Arts, On Campus

‘Stateless’ Shows Haitian Crisis in Dominican Republic

Tuesday afternoon’s virtual discussion and screening of director Michèle Stephenson’s Stateless, sponsored by Boston College’s Center for Human Rights & International Justice, depicted the ongoing, but historical, tensions between Haiti and the Dominican Republic. 

BC professor Brinton Lykes and BC law professor Daniel Kanstroom introduced the event’s speaker, Franciscka Lucien, the executive director at the Institute for Justice and Democracy in Haiti. Although not involved with the film, Lucien provided context to the documentary’s importance, which dives into the history of Haitian citizenship in the Dominican Republic, and how it connects to her work with immigration justice and policy.

The film focuses on the impacts of the 2013 denaturalization policy, which was enacted by the Dominican Republic’s Supreme Court. As a nation with a large number of Haitian migrants and people of Haitian descent, this policy left thousands of people suddenly without citizenship.  The 2013 policy was reminiscent of a movement by the Dominican Army in 1937 that forced tens of thousands of Haitians from the country. 

“They estimate that the policy left over 200,000 individuals stateless, but that number continues to grow today, and the very drivers that led individuals out of Haiti to the Dominican Republic are also continuing today,” Lucien said. 

Stateless begins with brief statements summarizing key points between the history of Haiti and the Dominican Republic. Throughout the film, these historical points are woven together with the telling of a legend of a young girl named Moraime and her struggle to flee dictator Rafael Trujillo’s slaughtering of Haitians in the 1930s. 

But, much of Stateless’ premise surrounds the story of Rosa Iris Diendomi-Álvarez, an attorney actively fighting for the citizenship of Haitian-Dominicans in the Dominican Republic. 

Like many people in the Dominican Republic, Diendomi-Álvarez has Haitian ancestry as well. At one point during the documentary, she describes the Dominican Republic’s policy toward Haitians as “they’re here, but they don’t exist.”

During the film, she decides to embark on an uphill campaign, running for Congress amid social media threats, bribery, and corruption. 

Stateless is a moving story of Diendomi-Álvarez’s contribution to the fight against the discrimination of both Haitians and Dominicans. The documentary serves as a record of the continuous struggle of colorism, Dominican nationalism, and a long, complicated history between the two neighboring countries.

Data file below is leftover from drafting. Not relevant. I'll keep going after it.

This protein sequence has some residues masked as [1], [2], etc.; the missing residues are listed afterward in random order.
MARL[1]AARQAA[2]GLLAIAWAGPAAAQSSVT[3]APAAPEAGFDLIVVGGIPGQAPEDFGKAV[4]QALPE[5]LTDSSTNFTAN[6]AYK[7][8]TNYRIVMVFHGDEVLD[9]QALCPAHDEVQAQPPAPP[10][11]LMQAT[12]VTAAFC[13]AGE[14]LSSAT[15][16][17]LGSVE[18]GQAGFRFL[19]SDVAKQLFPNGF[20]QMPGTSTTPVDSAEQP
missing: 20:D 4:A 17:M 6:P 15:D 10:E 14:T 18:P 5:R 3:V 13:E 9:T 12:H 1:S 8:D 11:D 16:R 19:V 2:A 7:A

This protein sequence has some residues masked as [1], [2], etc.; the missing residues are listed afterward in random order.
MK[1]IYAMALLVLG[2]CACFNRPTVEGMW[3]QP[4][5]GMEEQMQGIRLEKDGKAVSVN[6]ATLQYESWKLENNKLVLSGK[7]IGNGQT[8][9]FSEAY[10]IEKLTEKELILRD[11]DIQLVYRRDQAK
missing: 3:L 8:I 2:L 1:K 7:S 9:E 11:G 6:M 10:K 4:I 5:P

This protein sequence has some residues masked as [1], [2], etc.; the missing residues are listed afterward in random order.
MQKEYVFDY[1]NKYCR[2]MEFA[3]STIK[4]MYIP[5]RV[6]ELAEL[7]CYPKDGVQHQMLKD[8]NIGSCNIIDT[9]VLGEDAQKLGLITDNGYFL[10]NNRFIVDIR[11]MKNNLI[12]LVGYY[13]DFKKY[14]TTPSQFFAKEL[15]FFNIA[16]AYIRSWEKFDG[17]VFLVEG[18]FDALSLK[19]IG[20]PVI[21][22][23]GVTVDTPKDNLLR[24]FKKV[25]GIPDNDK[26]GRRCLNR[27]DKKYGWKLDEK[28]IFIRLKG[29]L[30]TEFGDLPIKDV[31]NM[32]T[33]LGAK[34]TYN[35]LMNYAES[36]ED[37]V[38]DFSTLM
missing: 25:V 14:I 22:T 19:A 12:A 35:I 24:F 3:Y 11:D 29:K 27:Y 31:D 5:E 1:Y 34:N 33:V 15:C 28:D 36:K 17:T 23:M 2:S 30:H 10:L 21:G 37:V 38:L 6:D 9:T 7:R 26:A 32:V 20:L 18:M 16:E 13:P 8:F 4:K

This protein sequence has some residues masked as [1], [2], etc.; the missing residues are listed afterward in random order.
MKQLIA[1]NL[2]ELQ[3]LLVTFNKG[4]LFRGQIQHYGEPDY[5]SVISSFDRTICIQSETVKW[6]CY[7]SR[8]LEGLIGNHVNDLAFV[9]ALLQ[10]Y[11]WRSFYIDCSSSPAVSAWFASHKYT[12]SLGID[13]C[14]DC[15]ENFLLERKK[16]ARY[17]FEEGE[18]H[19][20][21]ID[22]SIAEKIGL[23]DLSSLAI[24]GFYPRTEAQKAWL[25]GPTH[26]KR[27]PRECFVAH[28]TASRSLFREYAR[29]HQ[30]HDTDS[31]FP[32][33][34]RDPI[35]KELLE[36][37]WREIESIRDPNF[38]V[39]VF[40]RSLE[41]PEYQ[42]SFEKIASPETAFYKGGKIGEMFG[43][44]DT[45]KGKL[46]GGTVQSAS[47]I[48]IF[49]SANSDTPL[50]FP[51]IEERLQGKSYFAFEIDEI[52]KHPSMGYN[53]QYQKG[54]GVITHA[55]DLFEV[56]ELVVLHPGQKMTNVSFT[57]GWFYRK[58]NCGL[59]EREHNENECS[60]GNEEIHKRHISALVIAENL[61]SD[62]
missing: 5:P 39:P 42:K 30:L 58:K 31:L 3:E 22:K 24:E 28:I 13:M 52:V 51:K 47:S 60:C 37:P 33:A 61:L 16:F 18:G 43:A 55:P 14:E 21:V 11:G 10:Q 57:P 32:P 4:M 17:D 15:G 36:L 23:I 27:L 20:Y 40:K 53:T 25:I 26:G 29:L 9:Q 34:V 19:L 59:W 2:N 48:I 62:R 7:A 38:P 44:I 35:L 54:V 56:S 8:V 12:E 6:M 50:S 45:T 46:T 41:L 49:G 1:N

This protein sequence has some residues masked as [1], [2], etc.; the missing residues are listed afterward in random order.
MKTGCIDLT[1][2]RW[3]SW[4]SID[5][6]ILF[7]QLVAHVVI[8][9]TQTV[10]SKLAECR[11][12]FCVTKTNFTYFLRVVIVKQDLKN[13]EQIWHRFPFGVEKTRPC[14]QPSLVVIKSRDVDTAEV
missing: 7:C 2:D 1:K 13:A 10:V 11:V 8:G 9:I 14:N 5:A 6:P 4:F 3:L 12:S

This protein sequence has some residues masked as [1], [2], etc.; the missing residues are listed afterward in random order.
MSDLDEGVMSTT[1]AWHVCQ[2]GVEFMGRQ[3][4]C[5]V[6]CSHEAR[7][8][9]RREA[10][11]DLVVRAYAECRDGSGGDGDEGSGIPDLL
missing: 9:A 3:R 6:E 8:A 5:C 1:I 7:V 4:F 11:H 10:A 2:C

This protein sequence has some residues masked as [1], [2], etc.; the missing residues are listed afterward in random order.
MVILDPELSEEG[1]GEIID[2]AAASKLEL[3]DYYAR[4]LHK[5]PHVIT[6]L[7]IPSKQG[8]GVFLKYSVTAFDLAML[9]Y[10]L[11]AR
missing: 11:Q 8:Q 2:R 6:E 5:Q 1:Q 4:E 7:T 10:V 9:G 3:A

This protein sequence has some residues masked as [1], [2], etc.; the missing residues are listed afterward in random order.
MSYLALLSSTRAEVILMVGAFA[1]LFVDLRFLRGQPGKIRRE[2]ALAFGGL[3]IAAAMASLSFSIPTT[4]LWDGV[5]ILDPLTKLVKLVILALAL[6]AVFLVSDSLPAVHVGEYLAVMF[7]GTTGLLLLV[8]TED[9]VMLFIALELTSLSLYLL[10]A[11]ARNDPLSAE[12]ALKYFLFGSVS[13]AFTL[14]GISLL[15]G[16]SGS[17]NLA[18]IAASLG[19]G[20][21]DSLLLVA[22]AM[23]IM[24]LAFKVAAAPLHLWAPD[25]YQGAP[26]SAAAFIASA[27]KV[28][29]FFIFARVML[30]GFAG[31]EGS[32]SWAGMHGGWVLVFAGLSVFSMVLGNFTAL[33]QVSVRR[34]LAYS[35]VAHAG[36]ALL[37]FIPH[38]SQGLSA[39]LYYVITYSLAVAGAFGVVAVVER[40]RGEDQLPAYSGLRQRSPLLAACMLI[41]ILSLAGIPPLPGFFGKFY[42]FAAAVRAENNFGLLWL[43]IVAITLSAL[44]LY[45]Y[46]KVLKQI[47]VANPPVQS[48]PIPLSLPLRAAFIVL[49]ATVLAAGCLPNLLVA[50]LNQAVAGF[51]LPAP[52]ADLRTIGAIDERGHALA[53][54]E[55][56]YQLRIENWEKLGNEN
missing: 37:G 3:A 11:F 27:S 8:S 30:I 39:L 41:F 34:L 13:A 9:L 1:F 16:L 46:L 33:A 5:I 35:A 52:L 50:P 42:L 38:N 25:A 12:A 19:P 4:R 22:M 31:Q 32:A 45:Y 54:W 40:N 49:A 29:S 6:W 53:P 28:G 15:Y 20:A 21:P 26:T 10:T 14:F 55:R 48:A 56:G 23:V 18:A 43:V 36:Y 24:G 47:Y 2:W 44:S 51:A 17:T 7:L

After the screening concluded, Kanstroom, Lykes, and Lucien engaged in discussion and reflection of the film, while answering questions written by some Zoom participants. Lucien was also able to present the current state of Dominican Republic policy and the Haitian migration crisis, having worked closely with many of the adjacent issues that Stateless touched on.

“[This crisis] isn’t limited to a moment in time,” Lucien said. “This is a living and growing problem that’s happening along Haiti and the DR’s borders … we are talking about people who have been in the DR for decades, who have families there, who, by all definitions, should be considered citizens of the Dominican Republic.”

Lucien also briefly touched on the recent assassination of Haiti’s president and its effects on Haiti and the Dominican Republic’s relations. 

“I think the unfortunate reality is that even before the assasssination, there’s been a strengthening of immigration control by the DR towards Haitian citizens … in fact the DR has come out publicly to call for greater intervention citing the instability in Haiti as a concern for the Dominican Republic and further migration into the country,” Lucien said.

Although Kanstroom and Lykes said they were unable to bring Diendomi-Álvarez to speak at Boston College, Lykes said that having Lucien discuss her work helps students better understand the conflict in the Dominican Republic.

“The media in the United States is so limited in terms of what we have access to and what we can learn about these issues,” Lykes said. “So opportunities to hear from someone like [Lucien] and opportunities to see a film like this are really important.”

Screenshot by Paterson Tran

October 20, 2021